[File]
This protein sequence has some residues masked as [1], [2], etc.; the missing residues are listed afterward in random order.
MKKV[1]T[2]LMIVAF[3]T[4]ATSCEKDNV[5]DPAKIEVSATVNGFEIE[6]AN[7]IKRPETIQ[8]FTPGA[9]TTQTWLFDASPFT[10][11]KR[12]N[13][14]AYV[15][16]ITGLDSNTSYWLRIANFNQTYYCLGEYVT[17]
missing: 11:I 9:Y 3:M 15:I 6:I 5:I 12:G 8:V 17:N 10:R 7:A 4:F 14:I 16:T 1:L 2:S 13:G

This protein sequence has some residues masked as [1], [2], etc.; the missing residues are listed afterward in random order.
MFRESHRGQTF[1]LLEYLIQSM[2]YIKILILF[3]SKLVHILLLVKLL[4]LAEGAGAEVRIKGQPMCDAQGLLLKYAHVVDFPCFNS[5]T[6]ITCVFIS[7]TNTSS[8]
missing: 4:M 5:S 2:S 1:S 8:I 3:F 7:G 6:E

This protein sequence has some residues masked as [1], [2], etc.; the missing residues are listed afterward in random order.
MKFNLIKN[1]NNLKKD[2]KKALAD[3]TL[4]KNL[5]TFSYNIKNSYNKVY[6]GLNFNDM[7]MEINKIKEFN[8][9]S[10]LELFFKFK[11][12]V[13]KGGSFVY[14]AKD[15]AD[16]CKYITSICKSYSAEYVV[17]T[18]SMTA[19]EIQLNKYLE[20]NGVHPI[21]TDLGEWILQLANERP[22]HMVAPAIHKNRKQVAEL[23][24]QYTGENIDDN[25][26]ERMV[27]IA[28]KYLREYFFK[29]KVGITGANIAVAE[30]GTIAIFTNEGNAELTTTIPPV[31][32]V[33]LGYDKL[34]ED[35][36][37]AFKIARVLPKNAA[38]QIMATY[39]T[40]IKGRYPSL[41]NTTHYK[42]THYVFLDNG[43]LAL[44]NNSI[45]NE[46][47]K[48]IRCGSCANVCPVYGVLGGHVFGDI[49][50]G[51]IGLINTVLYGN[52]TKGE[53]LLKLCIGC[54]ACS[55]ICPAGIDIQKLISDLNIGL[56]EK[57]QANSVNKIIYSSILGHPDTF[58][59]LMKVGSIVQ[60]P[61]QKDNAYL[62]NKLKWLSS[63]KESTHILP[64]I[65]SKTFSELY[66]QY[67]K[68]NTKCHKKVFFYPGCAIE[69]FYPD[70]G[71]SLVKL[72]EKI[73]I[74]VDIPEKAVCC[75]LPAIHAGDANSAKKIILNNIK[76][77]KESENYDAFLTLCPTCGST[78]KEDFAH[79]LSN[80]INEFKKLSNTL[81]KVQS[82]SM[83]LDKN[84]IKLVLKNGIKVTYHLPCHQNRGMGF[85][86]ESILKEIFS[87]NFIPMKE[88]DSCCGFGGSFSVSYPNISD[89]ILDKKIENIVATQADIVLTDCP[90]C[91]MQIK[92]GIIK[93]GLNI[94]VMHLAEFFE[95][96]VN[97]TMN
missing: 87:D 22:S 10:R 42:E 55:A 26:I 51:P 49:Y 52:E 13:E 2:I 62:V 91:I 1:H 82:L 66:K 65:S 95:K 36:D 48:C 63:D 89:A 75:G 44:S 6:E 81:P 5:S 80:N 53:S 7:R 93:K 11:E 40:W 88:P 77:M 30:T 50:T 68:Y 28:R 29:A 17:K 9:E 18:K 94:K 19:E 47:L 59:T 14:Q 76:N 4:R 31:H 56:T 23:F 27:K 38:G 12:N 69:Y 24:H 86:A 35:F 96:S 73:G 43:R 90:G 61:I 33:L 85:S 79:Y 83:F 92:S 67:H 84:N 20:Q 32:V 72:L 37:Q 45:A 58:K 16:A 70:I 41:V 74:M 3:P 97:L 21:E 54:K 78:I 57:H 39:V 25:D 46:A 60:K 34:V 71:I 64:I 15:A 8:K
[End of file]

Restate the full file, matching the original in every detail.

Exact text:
This protein sequence has some residues masked as [1], [2], etc.; the missing residues are listed afterward in random order.
MKKV[1]T[2]LMIVAF[3]T[4]ATSCEKDNV[5]DPAKIEVSATVNGFEIE[6]AN[7]IKRPETIQ[8]FTPGA[9]TTQTWLFDASPFT[10][11]KR[12]N[13][14]AYV[15][16]ITGLDSNTSYWLRIANFNQTYYCLGEYVT[17]
missing: 11:I 9:Y 3:M 15:I 6:I 5:I 12:G 8:V 17:N 10:R 7:A 4:F 14:I 16:T 1:L 2:S 13:G

This protein sequence has some residues masked as [1], [2], etc.; the missing residues are listed afterward in random order.
MFRESHRGQTF[1]LLEYLIQSM[2]YIKILILF[3]SKLVHILLLVKLL[4]LAEGAGAEVRIKGQPMCDAQGLLLKYAHVVDFPCFNS[5]T[6]ITCVFIS[7]TNTSS[8]
missing: 4:M 5:S 2:S 1:S 8:I 3:F 7:G 6:E

This protein sequence has some residues masked as [1], [2], etc.; the missing residues are listed afterward in random order.
MKFNLIKN[1]NNLKKD[2]KKALAD[3]TL[4]KNL[5]TFSYNIKNSYNKVY[6]GLNFNDM[7]MEINKIKEFN[8][9]S[10]LELFFKFK[11][12]V[13]KGGSFVY[14]AKD[15]AD[16]CKYITSICKSYSAEYVV[17]T[18]SMTA[19]EIQLNKYLE[20]NGVHPI[21]TDLGEWILQLANERP[22]HMVAPAIHKNRKQVAEL[23][24]QYTGENIDDN[25][26]ERMV[27]IA[28]KYLREYFFK[29]KVGITGANIAVAE[30]GTIAIFTNEGNAELTTTIPPV[31][32]V[33]LGYDKL[34]ED[35][36][37]AFKIARVLPKNAA[38]QIMATY[39]T[40]IKGRYPSL[41]NTTHYK[42]THYVFLDNG[43]LAL[44]NNSI[45]NE[46][47]K[48]IRCGSCANVCPVYGVLGGHVFGDI[49][50]G[51]IGLINTVLYGN[52]TKGE[53]LLKLCIGC[54]ACS[55]ICPAGIDIQKLISDLNIGL[56]EK[57]QANSVNKIIYSSILGHPDTF[58][59]LMKVGSIVQ[60]P[61]QKDNAYL[62]NKLKWLSS[63]KESTHILP[64]I[65]SKTFSELY[66]QY[67]K[68]NTKCHKKVFFYPGCAIE[69]FYPD[70]G[71]SLVKL[72]EKI[73]I[74]VDIPEKAVCC[75]LPAIHAGDANSAKKIILNNIK[76][77]KESENYDAFLTLCPTCGST[78]KEDFAH[79]LSN[80]INEFKKLSNTL[81]KVQS[82]SM[83]LDKN[84]IKLVLKNGIKVTYHLPCHQNRGMGF[85][86]ESILKEIFS[87]NFIPMKE[88]DSCCGFGGSFSVSYPNISD[89]ILDKKIENIVATQADIVLTDCP[90]C[91]MQIK[92]GIIK[93]GLNI[94]VMHLAEFFE[95][96]VN[97]TMN
missing: 87:D 22:S 10:R 42:E 55:A 26:I 51:P 49:Y 52:E 13:E 2:I 62:V 91:I 1:H 82:L 66:K 65:S 95:K 36:D 48:C 63:D 89:A 75:G 44:S 6:E 81:P 5:S 80:N 53:S 7:R 93:K 11:E 40:W 88:P 77:M 30:T 50:T 68:Y 28:R 29:A 17:K 9:E 18:K 94:K 19:E 47:L 59:T 14:Q 76:N 4:R 31:H 56:T 23:F 27:K 38:G 12:N 69:Y 24:H 86:A 35:F 96:S 73:G 43:R 90:G 61:I 33:L 85:S 79:Y 83:F 92:S 67:H 84:N 20:Q 32:V 72:L 37:Q 45:A 58:K 16:A 70:I 41:V 74:M 3:P 97:L 21:E 54:K 78:I 57:H 39:V 25:D 46:A 60:K 34:V 71:I 64:I 15:A 8:K